BUDAI, Taiwan - Cinderella's glass slipper came to life in a big way on Taiwan's western coast with the official opening of a glass church built in the shape of a high-heeled shoe, an epa journalist reports.
The High-Heeled Shoe Church in Budai, a fishing village in Chiayi County formally opened on Friday, but has been open to the public on a trial basis since February, attracting thousands of local tourists every day.
The church is visually stunning but has divided opinion among local people, with some regarding it as a boost to the local tourism economy and a positive remembrance of a dark past.
But others criticize it for not complementing the local landscape and tradition, and say the church will prove to be a passing fad that won't attract tourists in the long term.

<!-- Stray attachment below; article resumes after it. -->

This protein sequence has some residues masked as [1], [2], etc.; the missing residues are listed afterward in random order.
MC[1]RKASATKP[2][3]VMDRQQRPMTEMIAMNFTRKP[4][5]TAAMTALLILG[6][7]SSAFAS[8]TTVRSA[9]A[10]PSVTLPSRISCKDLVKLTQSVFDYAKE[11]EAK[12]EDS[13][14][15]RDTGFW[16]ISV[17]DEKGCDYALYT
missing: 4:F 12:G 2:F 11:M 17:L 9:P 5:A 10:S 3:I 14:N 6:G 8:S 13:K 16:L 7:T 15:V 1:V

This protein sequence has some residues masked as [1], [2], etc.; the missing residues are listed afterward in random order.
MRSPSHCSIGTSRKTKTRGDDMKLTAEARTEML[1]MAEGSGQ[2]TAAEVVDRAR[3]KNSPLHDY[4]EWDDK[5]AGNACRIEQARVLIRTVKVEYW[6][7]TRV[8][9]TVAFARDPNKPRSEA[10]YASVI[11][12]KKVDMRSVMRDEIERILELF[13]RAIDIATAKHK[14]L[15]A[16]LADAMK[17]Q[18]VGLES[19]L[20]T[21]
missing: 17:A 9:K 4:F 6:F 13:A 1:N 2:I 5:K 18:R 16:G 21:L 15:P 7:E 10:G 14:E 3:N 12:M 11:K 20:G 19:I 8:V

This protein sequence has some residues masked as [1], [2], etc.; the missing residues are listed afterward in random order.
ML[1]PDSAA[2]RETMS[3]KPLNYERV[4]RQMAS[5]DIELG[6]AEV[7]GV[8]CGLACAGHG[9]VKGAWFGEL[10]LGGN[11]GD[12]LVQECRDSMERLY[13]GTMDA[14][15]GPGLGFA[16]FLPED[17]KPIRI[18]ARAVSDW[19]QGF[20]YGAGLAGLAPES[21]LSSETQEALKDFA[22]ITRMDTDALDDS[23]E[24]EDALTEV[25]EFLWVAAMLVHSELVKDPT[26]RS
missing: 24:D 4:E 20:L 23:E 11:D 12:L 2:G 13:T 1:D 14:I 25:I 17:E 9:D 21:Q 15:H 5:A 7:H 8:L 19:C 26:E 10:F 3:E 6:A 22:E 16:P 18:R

It was built at a cost of about $686,000, is made with 320 pieces of blue glass and is around 17 meters tall, 11 meters wide and 25 meters long.
The idea for the glass church came from Cheng Jung-feng, a local tourism official. He said Chiayi was a backwater and needed something special to lure tourists.
Cheng suggested building four church-themed projects, and the High-Heeled Shoe Church was one of them.
He wanted the church to reflect local people's religious faith and to commemorate girls who had their feet amputated due to the Blackfoot Disease in the 1950s and could not wear high heels when they walked down the red carpet for their weddings.
To promote the glass slipper church, local tourism officials plan to encourage couples to take wedding photos in and outside the church, and also plan to hold light and water shows every evening.
The church has capacity for a maximum of about 100 people, though actual religious services won't be held inside.
Guinness World Records has recently certified it as "the largest shoe-shaped building" in the world.